In this blogpost we present part two our article on deep breathing and look at how our breathing shifts attitude, perceptions and beliefs. As we spoke about earlier, ancient yogis believe the breath is the key to accessing a peaceful, calm mind. Developing a stronger sympathetic nervous system, we allow our breath to originate from its true home, that of the belly. This makes a deep, rich, flowing and nourishing breath possible.
According to yoga, when we don’t breathe deeply we ignite the parasympathetic system which become easily over dominated and results in the stress response. This breath is short, choppy and shallow and comes from our upper chest, nicknamed the ‘anticipatory muscles’ because it is both stress inducing and the cause of stress itself. Dr. Andrew Weil from the Arizona Institute for Alternate Medicine finds that the main reason for the stress epidemic in the United States is an overactive sympathetic nervous system.
A study done in 1946, by the New England Journal of Medicine, found that 96% of backache complaints were not structural in nature but due to psychological factors. Breathing short and shallow puts us into a constant state of fight versus flight. We go about living our life as if there is a boat filled up with water and taking a pale to empty the water only to find that there are holes in the boat.
DAILY IMPACT OF IMPROPER BREATHING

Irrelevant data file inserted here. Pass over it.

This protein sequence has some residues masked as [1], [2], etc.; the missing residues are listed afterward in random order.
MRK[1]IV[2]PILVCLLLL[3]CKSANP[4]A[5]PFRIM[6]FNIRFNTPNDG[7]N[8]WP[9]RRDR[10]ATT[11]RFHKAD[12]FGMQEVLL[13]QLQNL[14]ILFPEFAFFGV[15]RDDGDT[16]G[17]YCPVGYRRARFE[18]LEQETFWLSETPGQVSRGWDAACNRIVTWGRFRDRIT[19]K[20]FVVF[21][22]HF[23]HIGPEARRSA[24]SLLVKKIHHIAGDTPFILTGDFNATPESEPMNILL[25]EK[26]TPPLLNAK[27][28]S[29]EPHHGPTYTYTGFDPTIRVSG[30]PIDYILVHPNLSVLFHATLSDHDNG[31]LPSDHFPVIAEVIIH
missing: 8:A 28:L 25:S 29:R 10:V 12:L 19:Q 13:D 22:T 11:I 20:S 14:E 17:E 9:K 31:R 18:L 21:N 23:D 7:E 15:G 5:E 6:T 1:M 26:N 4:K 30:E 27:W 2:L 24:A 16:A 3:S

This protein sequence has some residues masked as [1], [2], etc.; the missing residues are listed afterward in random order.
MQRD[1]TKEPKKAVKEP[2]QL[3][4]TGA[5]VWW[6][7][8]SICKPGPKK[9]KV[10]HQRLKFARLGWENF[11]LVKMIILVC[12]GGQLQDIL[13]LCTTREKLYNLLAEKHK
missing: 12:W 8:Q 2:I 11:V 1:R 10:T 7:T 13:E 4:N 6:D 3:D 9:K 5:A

Our body interprets our ‘overemphasis in the sympathetic system’ as one foot on the gas and one foot on the brakes. When we do not breathe correctly, we are not present. We think too much. We cling to the past or some anticipated future event.
It is only in this moment that we can appreciate the deep, rich, extraordinary possibilities life beholds. No wonder modern life is still trying to catch up with nature. Computers and globalization still leave us all feeling as if we are wanting something more…
Parasympathetic Nervous System
Using our primary muscles of breathing, we inhale, expanding the abdomen, allowing the diaphragm to release, the lung tissue to expand and the deep, rich oxygenated breaths to flow. The diaphragm muscle has been associated with courage. In yoga, we understand that as a living healthy organism, we must undergo change in order to remain healthy. When we stay connected to our breath, we let life unfold without attaching to results. We circulate the body with life force energy and wire our brain to stay calm, confident and centered right in the center of change.
From the first breath, we feel lighter, more at ease, more connected to our natural vitality and joy. As we exhale, we allow the belly to soften; the diaphragm will lift up back under the heart and push air out of the lungs. Placing our focus on the breath, we practice meditation, we let things fall apart and we stay centered. The way you know your yoga is progressing is your ability to take on more stress with less effort.
True mastery is really living your everyday life sweetly.
Our body is directly connected to our mind and since breathing is on one level conscious and on another unconscious, breathing is something we can practice. Just by placing our awareness on the breath, we will begin to feel the body open, our lungs expand and our mood and energy soar.
We understand that taking part in yoga can often feel new and different for everyone! If you wish to speak with someone personally, why not set up a phone consultation. Simply click on our button (“Let’s Chat!”) located on the home page of www.claytonyoga.com.
We would love to share our passion for yoga and help you reach many students too!